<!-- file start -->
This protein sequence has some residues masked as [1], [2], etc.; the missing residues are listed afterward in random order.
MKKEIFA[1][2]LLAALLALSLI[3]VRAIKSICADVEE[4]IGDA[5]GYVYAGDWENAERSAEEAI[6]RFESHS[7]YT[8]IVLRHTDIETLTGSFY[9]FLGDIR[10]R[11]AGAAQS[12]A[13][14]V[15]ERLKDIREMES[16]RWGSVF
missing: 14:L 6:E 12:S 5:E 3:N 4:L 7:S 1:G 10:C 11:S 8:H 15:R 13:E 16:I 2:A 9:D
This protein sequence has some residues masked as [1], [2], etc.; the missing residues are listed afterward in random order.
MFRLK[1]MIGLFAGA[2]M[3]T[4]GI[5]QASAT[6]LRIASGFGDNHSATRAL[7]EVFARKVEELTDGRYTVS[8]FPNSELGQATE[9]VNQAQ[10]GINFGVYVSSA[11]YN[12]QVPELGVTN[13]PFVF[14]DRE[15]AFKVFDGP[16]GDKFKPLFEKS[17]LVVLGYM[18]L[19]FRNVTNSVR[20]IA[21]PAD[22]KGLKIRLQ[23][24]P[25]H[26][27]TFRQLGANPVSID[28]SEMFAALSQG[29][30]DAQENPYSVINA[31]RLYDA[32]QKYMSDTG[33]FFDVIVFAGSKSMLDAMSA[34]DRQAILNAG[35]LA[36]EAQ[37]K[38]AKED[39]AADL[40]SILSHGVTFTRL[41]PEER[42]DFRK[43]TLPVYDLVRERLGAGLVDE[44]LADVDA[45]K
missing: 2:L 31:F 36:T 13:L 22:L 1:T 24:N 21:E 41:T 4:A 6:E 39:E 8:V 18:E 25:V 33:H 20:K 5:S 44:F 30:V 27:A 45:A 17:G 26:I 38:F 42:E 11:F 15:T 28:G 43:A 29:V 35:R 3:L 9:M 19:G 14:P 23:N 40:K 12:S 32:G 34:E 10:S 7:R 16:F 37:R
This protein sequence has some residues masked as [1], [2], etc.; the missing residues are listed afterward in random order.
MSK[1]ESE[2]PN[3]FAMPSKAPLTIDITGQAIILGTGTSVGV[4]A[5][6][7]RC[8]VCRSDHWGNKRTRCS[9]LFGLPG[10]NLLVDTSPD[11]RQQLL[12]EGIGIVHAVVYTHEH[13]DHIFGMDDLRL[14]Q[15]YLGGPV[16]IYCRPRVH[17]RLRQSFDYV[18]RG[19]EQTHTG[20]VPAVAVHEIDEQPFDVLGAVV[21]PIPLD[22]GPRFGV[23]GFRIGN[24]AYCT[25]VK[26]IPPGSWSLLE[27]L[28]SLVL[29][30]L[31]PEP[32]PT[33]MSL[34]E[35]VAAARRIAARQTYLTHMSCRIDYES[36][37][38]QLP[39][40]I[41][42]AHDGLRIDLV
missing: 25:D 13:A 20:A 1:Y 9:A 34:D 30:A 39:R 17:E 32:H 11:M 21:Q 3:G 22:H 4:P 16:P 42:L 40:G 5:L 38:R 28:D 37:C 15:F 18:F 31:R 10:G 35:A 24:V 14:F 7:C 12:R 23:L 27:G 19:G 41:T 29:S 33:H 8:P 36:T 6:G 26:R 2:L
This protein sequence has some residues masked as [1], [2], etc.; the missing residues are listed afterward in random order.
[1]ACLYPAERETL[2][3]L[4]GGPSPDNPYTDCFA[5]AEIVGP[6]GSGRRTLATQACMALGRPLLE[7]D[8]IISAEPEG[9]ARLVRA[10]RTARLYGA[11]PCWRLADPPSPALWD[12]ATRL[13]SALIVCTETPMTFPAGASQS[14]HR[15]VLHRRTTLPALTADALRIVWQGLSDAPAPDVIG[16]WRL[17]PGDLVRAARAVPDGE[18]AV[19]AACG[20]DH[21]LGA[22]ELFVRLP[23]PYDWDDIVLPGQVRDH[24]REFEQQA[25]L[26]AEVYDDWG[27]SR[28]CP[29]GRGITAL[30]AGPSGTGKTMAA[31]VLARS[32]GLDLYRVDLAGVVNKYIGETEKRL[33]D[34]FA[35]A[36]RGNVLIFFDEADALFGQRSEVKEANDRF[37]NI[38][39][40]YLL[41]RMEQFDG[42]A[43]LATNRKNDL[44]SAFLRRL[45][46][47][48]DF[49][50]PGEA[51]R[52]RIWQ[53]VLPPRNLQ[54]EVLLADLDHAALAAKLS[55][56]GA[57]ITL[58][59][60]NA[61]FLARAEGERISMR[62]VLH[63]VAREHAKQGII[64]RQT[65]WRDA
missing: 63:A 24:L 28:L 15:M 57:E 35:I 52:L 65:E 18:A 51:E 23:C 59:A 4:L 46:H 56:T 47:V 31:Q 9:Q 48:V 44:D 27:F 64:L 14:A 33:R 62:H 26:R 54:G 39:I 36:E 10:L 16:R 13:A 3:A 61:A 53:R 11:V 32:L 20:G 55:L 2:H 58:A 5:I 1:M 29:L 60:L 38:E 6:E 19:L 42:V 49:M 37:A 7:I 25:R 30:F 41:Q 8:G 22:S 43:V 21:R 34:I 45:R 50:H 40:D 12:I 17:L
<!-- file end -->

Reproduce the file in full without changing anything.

This protein sequence has some residues masked as [1], [2], etc.; the missing residues are listed afterward in random order.
MKKEIFA[1][2]LLAALLALSLI[3]VRAIKSICADVEE[4]IGDA[5]GYVYAGDWENAERSAEEAI[6]RFESHS[7]YT[8]IVLRHTDIETLTGSFY[9]FLGDIR[10]R[11]AGAAQS[12]A[13][14]V[15]ERLKDIREMES[16]RWGSVF
missing: 14:L 6:E 12:S 5:E 3:N 4:L 7:S 1:G 10:C 11:S 8:H 15:R 13:E 16:I 2:A 9:D
This protein sequence has some residues masked as [1], [2], etc.; the missing residues are listed afterward in random order.
MFRLK[1]MIGLFAGA[2]M[3]T[4]GI[5]QASAT[6]LRIASGFGDNHSATRAL[7]EVFARKVEELTDGRYTVS[8]FPNSELGQATE[9]VNQAQ[10]GINFGVYVSSA[11]YN[12]QVPELGVTN[13]PFVF[14]DRE[15]AFKVFDGP[16]GDKFKPLFEKS[17]LVVLGYM[18]L[19]FRNVTNSVR[20]IA[21]PAD[22]KGLKIRLQ[23][24]P[25]H[26][27]TFRQLGANPVSID[28]SEMFAALSQG[29][30]DAQENPYSVINA[31]RLYDA[32]QKYMSDTG[33]FFDVIVFAGSKSMLDAMSA[34]DRQAILNAG[35]LA[36]EAQ[37]K[38]AKED[39]AADL[40]SILSHGVTFTRL[41]PEER[42]DFRK[43]TLPVYDLVRERLGAGLVDE[44]LADVDA[45]K
missing: 2:L 31:F 36:T 13:L 22:L 1:T 24:N 21:E 41:T 4:A 6:E 39:E 8:V 18:E 25:V 33:H 20:K 5:S 44:F 30:V 27:A 45:A 17:G 26:I 38:F 42:E 11:F 15:T 28:G 43:A 29:V 35:R 3:L 9:M 19:G 14:P 23:N 40:K 12:S 32:G 34:E 10:S 7:R 16:F 37:R
This protein sequence has some residues masked as [1], [2], etc.; the missing residues are listed afterward in random order.
MSK[1]ESE[2]PN[3]FAMPSKAPLTIDITGQAIILGTGTSVGV[4]A[5][6][7]RC[8]VCRSDHWGNKRTRCS[9]LFGLPG[10]NLLVDTSPD[11]RQQLL[12]EGIGIVHAVVYTHEH[13]DHIFGMDDLRL[14]Q[15]YLGGPV[16]IYCRPRVH[17]RLRQSFDYV[18]RG[19]EQTHTG[20]VPAVAVHEIDEQPFDVLGAVV[21]PIPLD[22]GPRFGV[23]GFRIGN[24]AYCT[25]VK[26]IPPGSWSLLE[27]L[28]SLVL[29][30]L[31]PEP[32]PT[33]MSL[34]E[35]VAAARRIAARQTYLTHMSCRIDYES[36][37][38]QLP[39][40]I[41][42]AHDGLRIDLV
missing: 25:D 13:A 20:A 1:Y 9:A 34:D 30:A 39:R 17:E 32:H 11:M 21:Q 3:G 22:H 4:P 16:P 42:L 40:G 5:L 38:R 28:D 37:C 15:F 18:F 31:R 10:G 35:A 24:V 14:F 7:C 12:R 23:L 27:G 19:G 41:T 29:S 33:H 8:P 36:T 6:G 26:R 2:L
This protein sequence has some residues masked as [1], [2], etc.; the missing residues are listed afterward in random order.
[1]ACLYPAERETL[2][3]L[4]GGPSPDNPYTDCFA[5]AEIVGP[6]GSGRRTLATQACMALGRPLLE[7]D[8]IISAEPEG[9]ARLVRA[10]RTARLYGA[11]PCWRLADPPSPALWD[12]ATRL[13]SALIVCTETPMTFPAGASQS[14]HR[15]VLHRRTTLPALTADALRIVWQGLSDAPAPDVIG[16]WRL[17]PGDLVRAARAVPDGE[18]AV[19]AACG[20]DH[21]LGA[22]ELFVRLP[23]PYDWDDIVLPGQVRDH[24]REFEQQA[25]L[26]AEVYDDWG[27]SR[28]CP[29]GRGITAL[30]AGPSGTGKTMAA[31]VLARS[32]GLDLYRVDLAGVVNKYIGETEKRL[33]D[34]FA[35]A[36]RGNVLIFFDEADALFGQRSEVKEANDRF[37]NI[38][39][40]YLL[41]RMEQFDG[42]A[43]LATNRKNDL[44]SAFLRRL[45][46][47][48]DF[49][50]PGEA[51]R[52]RIWQ[53]VLPPRNLQ[54]EVLLADLDHAALAAKLS[55][56]GA[57]ITL[58][59][60]NA[61]FLARAEGERISMR[62]VLH[63]VAREHAKQGII[64]RQT[65]WRDA
missing: 63:A 24:L 28:L 15:M 57:E 35:I 52:L 65:E 18:A 51:E 23:C 59:A 4:L 46:H 56:T 47:V 31:Q 9:Q 48:V 44:D 27:F 64:L 14:A 33:R 62:H 26:R 54:G 39:I 36:E 10:L 16:R 13:A 3:A 61:A 53:R 11:V 32:L 20:G 55:L 2:H 58:A 5:I 1:M 29:L 60:L 38:E 6:E 19:L 42:V 49:M 37:A 7:I 25:R 30:F 41:Q 8:G 22:S 43:V 21:R 34:I 45:R 50:H 40:D 12:I 17:L